Apprenticeships & Recruitment
How do you define an ‘Apprenticeship’? Whether you’re an employer, employee or jobseeker, upon hearing the word - you’re likely to envision a young person employed in a low-level role within a manual trade such as bricklaying or plumbing.
Apprenticeships in the Past
For some, there has been a generally accepted belief that apprentices aren’t ‘academically-focused’ and often, they’re found working in low-paid, low-skilled jobs where they make little impact to the fortunes of an organisation.
Whilst this may have been true in the 20th century, the landscape is changing. With ever-rising university tuition fees and the Government’s commitment to bridge the national skills gap – apprenticeships are quickly becoming an increasingly viable option for both employers, employees and job seekers alike.
In the past, many employers have been reluctant to include apprentices in their talent pool due to their perceived inferiority in comparison to university graduates and equally, students have shunned apprenticeships due to their lack of demonstrable career progression.
Apprenticeships in the Present
However, over the past 30 years, apprenticeships have been through a number of positive reforms from the creation of frameworks at intermediate, advanced & higher levels, the stipulation of minimum 30 hour per week contracts/12-month placements and the introduction of functional skills support within Maths and English. At the time of writing, there are now over 372 apprenticeship standards approved for delivery with an additional 215 apprenticeships in development/awaiting approval.
Each of these standards have been developed by employer groups in collaboration with legislative bodies to ensure that apprentices are equipped with the necessary knowledge, skills and behaviours to succeed in their respective occupation. Thus, apprentices are now better placed to make a positive impact for their employers in the long term.
All new apprenticeship standards now contain a mandatory end-point assessment. In order to complete their qualification, a student must provide evidence which demonstrates that they have applied the knowledge & theory (learned from the apprenticeship) in the workplace. As a result, employers benefit from a more competent and productive member of staff.
Apprenticeships in the Recruitment Sector
The Recruitment Resourcing standard and Recruitment Consultant standard have been developed in partnership between the REC and large recruitment companies including Impellam Group, Pertemps and Reed. This ensures that the content of these programmes is relevant and reflective of both contract & permanent recruitment practices. The credibility of these apprenticeships is further enhanced by the REC-accredited certificates which are incorporated into their structure. Completion of these apprenticeships results in the award of the Certificate of Recruitment Resourcing/Practice (CertRR/CertRP).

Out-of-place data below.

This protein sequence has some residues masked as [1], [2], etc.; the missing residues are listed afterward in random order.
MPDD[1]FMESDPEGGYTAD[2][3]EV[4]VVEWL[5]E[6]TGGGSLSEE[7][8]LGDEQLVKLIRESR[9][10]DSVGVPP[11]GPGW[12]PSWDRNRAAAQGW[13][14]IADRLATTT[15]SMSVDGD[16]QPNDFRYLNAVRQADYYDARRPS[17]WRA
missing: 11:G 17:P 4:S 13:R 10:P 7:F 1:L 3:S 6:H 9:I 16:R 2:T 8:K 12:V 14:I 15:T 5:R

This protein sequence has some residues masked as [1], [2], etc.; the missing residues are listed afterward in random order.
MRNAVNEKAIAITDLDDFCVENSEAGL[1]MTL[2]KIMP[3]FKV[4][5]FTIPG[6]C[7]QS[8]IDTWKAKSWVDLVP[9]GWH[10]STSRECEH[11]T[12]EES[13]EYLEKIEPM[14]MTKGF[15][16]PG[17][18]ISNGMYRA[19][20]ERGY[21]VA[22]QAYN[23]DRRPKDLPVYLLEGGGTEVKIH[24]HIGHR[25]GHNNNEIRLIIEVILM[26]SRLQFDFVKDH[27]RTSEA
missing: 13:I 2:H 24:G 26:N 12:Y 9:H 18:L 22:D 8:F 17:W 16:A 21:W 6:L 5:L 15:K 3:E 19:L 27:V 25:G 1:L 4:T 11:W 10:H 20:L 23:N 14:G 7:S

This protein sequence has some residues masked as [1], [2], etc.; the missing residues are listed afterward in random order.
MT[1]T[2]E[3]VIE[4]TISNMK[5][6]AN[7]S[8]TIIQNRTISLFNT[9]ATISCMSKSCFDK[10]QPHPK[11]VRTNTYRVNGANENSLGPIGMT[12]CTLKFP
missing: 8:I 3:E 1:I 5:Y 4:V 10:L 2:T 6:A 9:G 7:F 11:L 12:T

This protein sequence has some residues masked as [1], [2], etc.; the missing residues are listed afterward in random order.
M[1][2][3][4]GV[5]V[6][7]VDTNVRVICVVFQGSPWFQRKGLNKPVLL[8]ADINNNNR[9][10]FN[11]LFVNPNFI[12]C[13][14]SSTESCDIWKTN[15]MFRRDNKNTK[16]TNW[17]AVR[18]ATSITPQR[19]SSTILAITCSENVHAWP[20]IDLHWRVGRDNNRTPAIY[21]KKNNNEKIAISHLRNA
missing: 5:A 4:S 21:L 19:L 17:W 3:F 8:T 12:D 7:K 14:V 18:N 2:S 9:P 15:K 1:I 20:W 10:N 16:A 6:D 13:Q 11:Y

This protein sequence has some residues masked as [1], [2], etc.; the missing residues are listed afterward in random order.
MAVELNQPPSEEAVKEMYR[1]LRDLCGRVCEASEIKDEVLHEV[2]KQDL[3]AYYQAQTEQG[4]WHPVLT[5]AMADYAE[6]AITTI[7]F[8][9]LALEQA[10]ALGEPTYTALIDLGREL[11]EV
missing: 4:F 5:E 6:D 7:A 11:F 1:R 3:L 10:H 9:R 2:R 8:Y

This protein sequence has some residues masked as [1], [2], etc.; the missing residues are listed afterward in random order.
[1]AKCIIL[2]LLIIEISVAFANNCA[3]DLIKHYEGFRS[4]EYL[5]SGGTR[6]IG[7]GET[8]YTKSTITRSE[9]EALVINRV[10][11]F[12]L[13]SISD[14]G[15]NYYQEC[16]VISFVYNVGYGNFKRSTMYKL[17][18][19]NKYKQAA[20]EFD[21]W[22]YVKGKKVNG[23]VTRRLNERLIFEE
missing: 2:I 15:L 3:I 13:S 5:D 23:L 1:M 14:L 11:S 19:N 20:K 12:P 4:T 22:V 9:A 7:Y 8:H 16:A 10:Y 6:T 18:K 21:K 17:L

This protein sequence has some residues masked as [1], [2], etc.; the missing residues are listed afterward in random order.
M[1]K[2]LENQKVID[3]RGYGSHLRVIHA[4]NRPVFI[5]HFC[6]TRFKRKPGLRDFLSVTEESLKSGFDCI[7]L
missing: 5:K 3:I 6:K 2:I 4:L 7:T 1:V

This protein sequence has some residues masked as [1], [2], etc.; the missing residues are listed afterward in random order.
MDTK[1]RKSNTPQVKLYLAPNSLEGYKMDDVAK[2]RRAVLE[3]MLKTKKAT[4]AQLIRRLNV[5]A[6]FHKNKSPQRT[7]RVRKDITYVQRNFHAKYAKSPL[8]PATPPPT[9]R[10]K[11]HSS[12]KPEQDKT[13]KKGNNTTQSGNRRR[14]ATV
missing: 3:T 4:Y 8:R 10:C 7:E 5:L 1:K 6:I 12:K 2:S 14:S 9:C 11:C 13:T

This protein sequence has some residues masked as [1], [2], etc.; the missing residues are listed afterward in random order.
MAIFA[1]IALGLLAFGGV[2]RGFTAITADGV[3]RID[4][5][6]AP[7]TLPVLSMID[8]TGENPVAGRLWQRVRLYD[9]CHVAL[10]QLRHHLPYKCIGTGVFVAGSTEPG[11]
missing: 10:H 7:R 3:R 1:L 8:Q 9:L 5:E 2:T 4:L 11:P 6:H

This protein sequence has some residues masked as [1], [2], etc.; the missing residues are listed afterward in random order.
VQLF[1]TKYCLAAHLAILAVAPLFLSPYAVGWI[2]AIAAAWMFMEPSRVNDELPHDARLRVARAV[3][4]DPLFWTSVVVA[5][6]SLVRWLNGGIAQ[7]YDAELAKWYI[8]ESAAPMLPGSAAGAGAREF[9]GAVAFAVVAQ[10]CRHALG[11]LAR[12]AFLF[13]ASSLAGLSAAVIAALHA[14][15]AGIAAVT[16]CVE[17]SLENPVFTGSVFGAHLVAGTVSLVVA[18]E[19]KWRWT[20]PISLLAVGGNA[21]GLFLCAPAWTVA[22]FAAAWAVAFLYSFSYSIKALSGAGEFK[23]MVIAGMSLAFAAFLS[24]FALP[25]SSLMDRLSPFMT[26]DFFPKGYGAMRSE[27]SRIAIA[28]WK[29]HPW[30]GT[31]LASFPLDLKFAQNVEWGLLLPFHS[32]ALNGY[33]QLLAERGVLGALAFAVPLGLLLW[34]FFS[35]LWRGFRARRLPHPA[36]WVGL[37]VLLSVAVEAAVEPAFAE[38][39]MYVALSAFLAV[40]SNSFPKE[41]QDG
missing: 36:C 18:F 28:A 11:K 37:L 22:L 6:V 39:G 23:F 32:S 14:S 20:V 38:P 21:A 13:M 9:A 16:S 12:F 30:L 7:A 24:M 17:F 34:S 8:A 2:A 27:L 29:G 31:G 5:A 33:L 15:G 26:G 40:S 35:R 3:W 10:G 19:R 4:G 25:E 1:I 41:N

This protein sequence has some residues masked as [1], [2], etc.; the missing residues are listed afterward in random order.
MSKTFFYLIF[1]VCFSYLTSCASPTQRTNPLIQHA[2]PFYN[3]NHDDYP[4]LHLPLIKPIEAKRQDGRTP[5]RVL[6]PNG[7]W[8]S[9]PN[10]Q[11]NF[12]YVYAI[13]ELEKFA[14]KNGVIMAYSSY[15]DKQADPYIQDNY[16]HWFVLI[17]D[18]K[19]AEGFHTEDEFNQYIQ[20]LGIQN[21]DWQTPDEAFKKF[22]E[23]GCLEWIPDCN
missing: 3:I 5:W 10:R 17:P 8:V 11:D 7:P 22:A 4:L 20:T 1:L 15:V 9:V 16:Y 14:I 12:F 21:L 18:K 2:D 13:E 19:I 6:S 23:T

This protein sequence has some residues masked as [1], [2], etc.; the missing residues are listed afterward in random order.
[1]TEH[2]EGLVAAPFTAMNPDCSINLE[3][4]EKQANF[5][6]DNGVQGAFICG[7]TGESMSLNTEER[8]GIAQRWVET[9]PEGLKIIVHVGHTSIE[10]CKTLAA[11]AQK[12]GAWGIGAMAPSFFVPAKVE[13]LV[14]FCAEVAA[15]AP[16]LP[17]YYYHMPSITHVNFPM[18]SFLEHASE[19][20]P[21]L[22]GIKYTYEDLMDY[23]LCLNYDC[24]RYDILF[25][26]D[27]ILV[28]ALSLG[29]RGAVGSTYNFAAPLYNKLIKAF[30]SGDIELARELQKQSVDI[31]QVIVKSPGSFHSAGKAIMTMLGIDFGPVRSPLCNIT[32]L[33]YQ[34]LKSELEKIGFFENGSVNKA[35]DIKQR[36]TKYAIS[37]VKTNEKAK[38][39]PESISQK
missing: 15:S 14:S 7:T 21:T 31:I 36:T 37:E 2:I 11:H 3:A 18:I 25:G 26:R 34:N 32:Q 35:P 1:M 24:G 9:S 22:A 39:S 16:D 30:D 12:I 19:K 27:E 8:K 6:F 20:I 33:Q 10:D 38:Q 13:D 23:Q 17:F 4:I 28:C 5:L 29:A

For those reasons, recruitment apprenticeship programmes often benefit small to medium-sized recruitment businesses who lack a formal training structure and a training manager to oversee that programme. For employers, these apprenticeships can be used to attract and develop new talent and/or to enhance the skills of existing employees.
According to a 2017 study by Investors in People, 42% of UK workers move jobs due poor management. Within various recruitment businesses, high billing consultants are often promoted into positions of managerial responsibility and are expected to grow and manage their team whilst maintaining their own level of high performance. Whilst many recruitment businesses have robust programmes for developing resourcers/recruiters - fewer have a similar kind of scheme in place to progress new managers or to enhance the skills of existing leaders.
Fortunately, the Team Leader/Supervisor standard and Operations/Departmental Manager standard are available. Both standards are accredited by the ILM and provide a formal structure for coaching/mentoring and to lead teams & drive performance. For recruitment companies with an annual wage bill below £3 million, these apprenticeship management programmes are considerably cheaper than many external training packages.
So what is an Apprenticeship?
Simply put, Apprenticeships are Government-funded training programmes which enables people to gain nationally accredited qualifications in the workplace.
About Solvo Vir
Solvo Vir is a TEAM Service Provider and a national training provider who delivers apprenticeships within recruitment, leadership & management, customer service, business administration and accountancy.
As an Approved Centre with awarding bodies including REC, ILM, City & Guilds and AAT, we can resource your apprenticeship vacancies in addition to training your existing staff members. Often, we can use Gov’t funding to subsidise the cost of our programmes.
Dom Abubakar - Talent Engagement Manager